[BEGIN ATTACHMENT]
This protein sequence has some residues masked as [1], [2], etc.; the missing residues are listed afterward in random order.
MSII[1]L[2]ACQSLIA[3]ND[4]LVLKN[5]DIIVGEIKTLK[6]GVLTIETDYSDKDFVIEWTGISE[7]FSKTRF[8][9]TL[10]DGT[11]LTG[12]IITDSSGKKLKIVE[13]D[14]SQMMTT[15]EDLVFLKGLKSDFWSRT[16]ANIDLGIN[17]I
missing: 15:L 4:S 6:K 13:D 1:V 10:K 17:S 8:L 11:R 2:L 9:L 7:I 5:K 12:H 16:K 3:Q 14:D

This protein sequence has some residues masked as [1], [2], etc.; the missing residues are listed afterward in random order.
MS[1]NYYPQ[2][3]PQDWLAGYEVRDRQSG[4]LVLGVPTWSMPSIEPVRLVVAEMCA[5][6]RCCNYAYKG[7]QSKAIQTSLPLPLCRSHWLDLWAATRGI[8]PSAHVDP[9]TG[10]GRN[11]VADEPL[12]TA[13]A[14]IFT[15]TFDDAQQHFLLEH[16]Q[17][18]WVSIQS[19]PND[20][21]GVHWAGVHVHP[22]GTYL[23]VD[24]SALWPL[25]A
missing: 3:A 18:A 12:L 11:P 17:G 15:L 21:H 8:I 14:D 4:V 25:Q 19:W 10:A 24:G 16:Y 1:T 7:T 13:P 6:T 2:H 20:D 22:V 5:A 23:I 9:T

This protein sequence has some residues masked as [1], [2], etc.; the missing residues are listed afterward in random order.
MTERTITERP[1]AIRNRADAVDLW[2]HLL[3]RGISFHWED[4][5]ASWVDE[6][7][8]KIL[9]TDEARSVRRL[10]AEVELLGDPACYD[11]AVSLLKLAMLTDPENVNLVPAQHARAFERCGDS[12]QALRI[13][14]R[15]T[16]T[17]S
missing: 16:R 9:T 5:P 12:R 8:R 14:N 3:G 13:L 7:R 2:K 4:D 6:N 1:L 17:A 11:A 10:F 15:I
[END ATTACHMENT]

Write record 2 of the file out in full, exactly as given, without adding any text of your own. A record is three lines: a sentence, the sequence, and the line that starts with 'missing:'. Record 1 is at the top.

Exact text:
This protein sequence has some residues masked as [1], [2], etc.; the missing residues are listed afterward in random order.
MS[1]NYYPQ[2][3]PQDWLAGYEVRDRQSG[4]LVLGVPTWSMPSIEPVRLVVAEMCA[5][6]RCCNYAYKG[7]QSKAIQTSLPLPLCRSHWLDLWAATRGI[8]PSAHVDP[9]TG[10]GRN[11]VADEPL[12]TA[13]A[14]IFT[15]TFDDAQQHFLLEH[16]Q[17][18]WVSIQS[19]PND[20][21]GVHWAGVHVHP[22]GTYL[23]VD[24]SALWPL[25]A
missing: 3:A 18:A 12:L 11:P 17:G 15:L 21:H 8:I 14:D 4:V 25:Q 19:W 10:A 24:G 16:Y 1:T 7:T 13:P 6:T 2:H 20:D 22:V 5:A 23:I 9:T